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Every investor in Challenger Limited (ASX:CGF) should be aware of the most powerful shareholder groups. Institutions will often hold stock in bigger companies, and we expect to see insiders owning a noticeable percentage of the smaller ones. Companies that used to be publicly owned tend to have lower insider ownership.
Challenger has a market capitalization of AU$3.2b, so we would expect some institutional investors to have noticed the stock. Taking a look at our data on the ownership groups (below), it seems that institutional investors have bought into the company. We can zoom in on the different ownership groups, to learn more about Challenger.
What Does The Institutional Ownership Tell Us About Challenger?
Many institutions measure their performance against an index that approximates the local market. So they usually pay more attention to companies that are included in major indices.
As you can see, institutional investors have a fair amount of stake in Challenger. This implies the analysts working for those institutions have looked at the stock and they like it. But just like anyone else, they could be wrong. When multiple institutions own a stock, there's always a risk that they are in a 'crowded trade'. When such a trade goes wrong, multiple parties may compete to sell stock fast. This risk is higher in a company without a history of growth. You can see Challenger's historic earnings and revenue below, but keep in mind there's always more to the story.
Our data indicates that hedge funds own 18% of Challenger. That's interesting, because hedge funds can be quite active and activist. Many look for medium term catalysts that will drive the share price higher. Looking at our data, we can see that the largest shareholder is Caledonia (Private) Investments Pty Limited with 18% of shares outstanding. For context, the second largest shareholder holds about 15% of the shares outstanding, followed by an ownership of 4.8% by the third-largest shareholder.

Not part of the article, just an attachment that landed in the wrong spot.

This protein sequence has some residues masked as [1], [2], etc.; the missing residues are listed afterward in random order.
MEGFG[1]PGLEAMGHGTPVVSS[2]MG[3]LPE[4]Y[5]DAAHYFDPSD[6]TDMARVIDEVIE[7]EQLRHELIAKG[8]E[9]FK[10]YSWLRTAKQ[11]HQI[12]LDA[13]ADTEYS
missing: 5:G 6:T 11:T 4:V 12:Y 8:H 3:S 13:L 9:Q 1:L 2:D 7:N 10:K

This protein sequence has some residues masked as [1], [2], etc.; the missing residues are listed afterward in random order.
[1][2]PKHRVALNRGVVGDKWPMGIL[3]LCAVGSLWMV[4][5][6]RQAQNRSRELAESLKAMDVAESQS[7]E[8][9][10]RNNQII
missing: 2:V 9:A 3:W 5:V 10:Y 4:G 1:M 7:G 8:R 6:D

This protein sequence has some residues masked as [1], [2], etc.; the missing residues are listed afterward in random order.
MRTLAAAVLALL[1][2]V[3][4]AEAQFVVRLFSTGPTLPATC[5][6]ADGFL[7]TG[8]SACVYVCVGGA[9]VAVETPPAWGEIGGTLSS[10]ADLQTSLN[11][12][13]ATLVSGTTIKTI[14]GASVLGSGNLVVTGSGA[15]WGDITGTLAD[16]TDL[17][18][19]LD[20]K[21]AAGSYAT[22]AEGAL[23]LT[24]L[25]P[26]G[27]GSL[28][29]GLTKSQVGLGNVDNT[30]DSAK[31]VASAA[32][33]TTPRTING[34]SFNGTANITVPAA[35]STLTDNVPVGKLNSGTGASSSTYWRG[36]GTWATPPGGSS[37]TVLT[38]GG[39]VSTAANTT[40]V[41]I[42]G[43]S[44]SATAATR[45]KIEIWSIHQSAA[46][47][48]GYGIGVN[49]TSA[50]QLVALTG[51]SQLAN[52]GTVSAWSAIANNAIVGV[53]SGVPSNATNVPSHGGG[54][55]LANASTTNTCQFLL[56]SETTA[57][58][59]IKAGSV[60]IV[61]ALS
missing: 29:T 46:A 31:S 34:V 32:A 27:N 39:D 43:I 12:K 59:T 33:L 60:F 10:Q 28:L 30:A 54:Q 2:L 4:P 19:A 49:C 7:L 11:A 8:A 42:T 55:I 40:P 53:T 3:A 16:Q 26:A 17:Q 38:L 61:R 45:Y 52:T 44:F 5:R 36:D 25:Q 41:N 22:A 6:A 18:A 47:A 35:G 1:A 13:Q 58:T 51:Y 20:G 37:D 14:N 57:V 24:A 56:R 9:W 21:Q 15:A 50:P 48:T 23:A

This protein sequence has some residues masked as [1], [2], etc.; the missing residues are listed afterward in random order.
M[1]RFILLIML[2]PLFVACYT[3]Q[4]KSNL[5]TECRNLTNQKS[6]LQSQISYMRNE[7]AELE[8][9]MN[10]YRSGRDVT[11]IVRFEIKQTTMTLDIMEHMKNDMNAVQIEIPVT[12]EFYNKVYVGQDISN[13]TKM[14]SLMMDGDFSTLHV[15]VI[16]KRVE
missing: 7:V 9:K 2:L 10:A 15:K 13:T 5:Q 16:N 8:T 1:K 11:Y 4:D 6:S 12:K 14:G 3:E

We did some more digging and found that 10 of the top shareholders account for roughly 50% of the register, implying that along with larger shareholders, there are a few smaller shareholders, thereby balancing out each others interests somewhat.
While it makes sense to study institutional ownership data for a company, it also makes sense to study analyst sentiments to know which way the wind is blowing. There are plenty of analysts covering the stock, so it might be worth seeing what they are forecasting, too.
Insider Ownership Of Challenger
The definition of company insiders can be subjective and does vary between jurisdictions. Our data reflects individual insiders, capturing board members at the very least. Company management run the business, but the CEO will answer to the board, even if he or she is a member of it.
Insider ownership is positive when it signals leadership are thinking like the true owners of the company. However, high insider ownership can also give immense power to a small group within the company. This can be negative in some circumstances.
Our information suggests that Challenger Limited insiders own under 1% of the company. We do note, however, it is possible insiders have an indirect interest through a private company or other corporate structure. It's a big company, so even a small proportional interest can create alignment between the board and shareholders. In this case insiders own AU$9.1m worth of shares. It is always good to see at least some insider ownership, but it might be worth checking if those insiders have been selling.
General Public Ownership
The general public holds a 42% stake in Challenger. This size of ownership, while considerable, may not be enough to change company policy if the decision is not in sync with other large shareholders.
I find it very interesting to look at who exactly owns a company. But to truly gain insight, we need to consider other information, too. Like risks, for instance. Every company has them, and we've spotted 3 warning signs for Challenger (of which 1 is a bit concerning!) you should know about.
Ultimately the future is most important. You can access this free report on analyst forecasts for the company.
NB: Figures in this article are calculated using data from the last twelve months, which refer to the 12-month period ending on the last date of the month the financial statement is dated. This may not be consistent with full year annual report figures.
This article by Simply Wall St is general in nature. It does not constitute a recommendation to buy or sell any stock, and does not take account of your objectives, or your financial situation. We aim to bring you long-term focused analysis driven by fundamental data. Note that our analysis may not factor in the latest price-sensitive company announcements or qualitative material. Simply Wall St has no position in any stocks mentioned.
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